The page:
First Annual Bad Science Award!

The valuable award.
The valuable award.

This post is one that has been restored after the hacking. All original comments were lost.


In the proud and rarely abused tradition of Honoring Important People, we present the First Annual Bad Science Award! Please help us pass on the news of this momentous distinction by Tweeting, Facebooking, Emailing, Phoning and the like. Alert reporters! Notes in bottles would not be out of place, where this not a gross affront to The Environment.

The winner receives our humble thanks and a copy of the valuable coin-like image above (should they choose to log on to the site and download one). Looks just like the Nobel, eh? Eh?


Only researchers who published peer-reviewed papers in journals of good standing were considered. Mere mistakes weren’t enough, nor banality; nor was fraud of any kind a qualification. Cheaters are considered comedians who do us an essential kind of service, unlike Bad Scientists, who are inherently harmful.

The Bad Science Award—or WBSA, as it will soon come to be known—can only be bestowed on researchers who were in earnest, whose results were excruciating, results which could or did serve as a focal point for the propagation or base of error for other scientists or which did or will cause an increase in Sinful Scientism. We’re talking smelly.


Culled from a list of hundreds, here were 2014’s Bottom Performers:

Please hold your applause until the end…

  • Andrea Spence, Marie-Claude Rousseau, and Marie-Élise Parent for discovering that sex with 21, but not 20, women lowers prostate cancer risk (detailed entry);
  • Lisa M. McKenzie, Ruixin Guo, Roxana Z. Witter, David A. Savitz, Lee S. Newman, and John L. Adgate for their suggestion that fracking might maybe hey-you-never-know cause low-birth-weight babies, with special reliance on the epidemiologist fallacy (detailed entry);
  • Kathleen H. Corriveau, Eva E. Chen, and Paul L. Harris for their work in belaboring the obvious about how children read stories, and then turning that obvious inside out and pummeling it silly (detailed entry);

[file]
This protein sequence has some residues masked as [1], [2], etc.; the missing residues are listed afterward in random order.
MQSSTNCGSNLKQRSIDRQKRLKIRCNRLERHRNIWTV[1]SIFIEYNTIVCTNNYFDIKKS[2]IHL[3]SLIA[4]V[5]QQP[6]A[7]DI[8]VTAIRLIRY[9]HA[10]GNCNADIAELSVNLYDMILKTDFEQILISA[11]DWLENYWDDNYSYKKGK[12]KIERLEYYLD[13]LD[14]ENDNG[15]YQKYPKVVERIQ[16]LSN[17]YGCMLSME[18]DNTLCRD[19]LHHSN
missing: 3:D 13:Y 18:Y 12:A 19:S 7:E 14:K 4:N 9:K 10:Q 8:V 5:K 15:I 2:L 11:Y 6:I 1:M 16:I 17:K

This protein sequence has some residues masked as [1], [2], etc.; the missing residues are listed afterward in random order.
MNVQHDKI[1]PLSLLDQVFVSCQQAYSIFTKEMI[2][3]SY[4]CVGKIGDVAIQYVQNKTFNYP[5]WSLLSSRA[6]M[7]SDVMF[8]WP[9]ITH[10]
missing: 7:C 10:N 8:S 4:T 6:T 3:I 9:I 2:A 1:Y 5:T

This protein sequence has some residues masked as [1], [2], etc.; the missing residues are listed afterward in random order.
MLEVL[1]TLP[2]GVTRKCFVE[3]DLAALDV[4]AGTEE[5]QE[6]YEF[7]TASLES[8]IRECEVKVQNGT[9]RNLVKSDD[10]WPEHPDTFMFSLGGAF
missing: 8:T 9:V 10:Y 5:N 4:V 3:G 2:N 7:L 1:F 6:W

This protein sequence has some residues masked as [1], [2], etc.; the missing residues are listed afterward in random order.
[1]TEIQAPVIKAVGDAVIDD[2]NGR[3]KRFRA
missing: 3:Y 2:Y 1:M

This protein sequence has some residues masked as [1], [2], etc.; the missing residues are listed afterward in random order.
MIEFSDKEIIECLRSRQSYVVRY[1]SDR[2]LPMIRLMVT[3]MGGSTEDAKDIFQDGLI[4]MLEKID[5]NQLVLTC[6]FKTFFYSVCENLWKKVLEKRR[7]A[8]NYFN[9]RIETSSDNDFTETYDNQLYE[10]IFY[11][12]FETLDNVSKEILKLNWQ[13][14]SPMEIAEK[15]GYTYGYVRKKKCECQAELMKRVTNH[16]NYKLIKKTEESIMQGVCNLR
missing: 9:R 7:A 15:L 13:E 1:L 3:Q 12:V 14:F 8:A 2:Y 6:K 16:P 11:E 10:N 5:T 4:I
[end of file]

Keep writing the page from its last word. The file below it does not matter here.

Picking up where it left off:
• Woo-Young Ahn, Kenneth T. Kishida, Xiaosi Gu, Terry Lohrenz, Ann Harvey, John R. Alford, Kevin B. Smith, Gideon Yaffe, John R. Hibbing, Peter Dayan, P. Read Montague in their efforts to show, as so many seek to show, that the brains of “conservatives” are different than the brains of “liberals” (detailed entry);
  • Rose McDermott, Dustin Tingley, and Peter K. Hatemi for claiming that “conservatives” smell different than “liberals” (detailed entry).

Drum roll…

The Grand Winner

You knew it!

Kathleen H. Corriveau, Eva E. Chen, and Paul L. Harris take the laurels in a romp, in an effort our judges (me) called pure putrescence, for their “Judgments About Fact and Fiction by Children From Religious and Nonreligious Backgrounds” in the peer-reviewed journal Cognitive Science (2014, pp. 1–30).

Let’s all give them a big hand.

It was clear from the first sentences of their paper that Corriveau et alia were the team to beat. “Children often learn about people such as Cinderella, Tom Sawyer, George Washington, and Rosa Parks in the context of a narrative. However, these protagonists vary in their status.” From that vapid beginning, our winners derived this important insight: “When hearing a story about an unfamiliar protagonist, [children] use the nature of the events in the narrative as a clue to the protagonist’s status.”

Who knew!

Our winners were only warming up. It wasn’t just obviousness packaged as New Science that propelled them boldly into the waiting arms of the WBSA. No, sir. Corriveau also “discovered” that Christian children raised religiously were more likely than children raised irreligiously to believe miraculous Biblical stories happened.

This is still Captain Obvious Land (which is the land where Capt. Obvious lives). To secure the laurels, Carriveau still needed that sublime slip into stupidity—and found it in this sentence: “It is possible that religious teaching, especially exposure to miracle stories, leads children to a more generic receptivity toward the impossible, that is, a more wide-ranging acceptance that the impossible can happen in defiance of ordinary causal regularities.”

Religion as pathology, or something like it! A sure-fire path to the WBSA every time.

Congratulations to our winners and a hearty thanks for providing us with a smile.

Next Year’s Ceremony

It’s never too early to send in those nominations for the 2015 award. Rumor has it Michael Mann is being considered for the lifetime achievement award. When Stephen “I Faked The Moon Landing” Lewandowsky heard this he is reported to have said, “Not if I have anything to do with it.”


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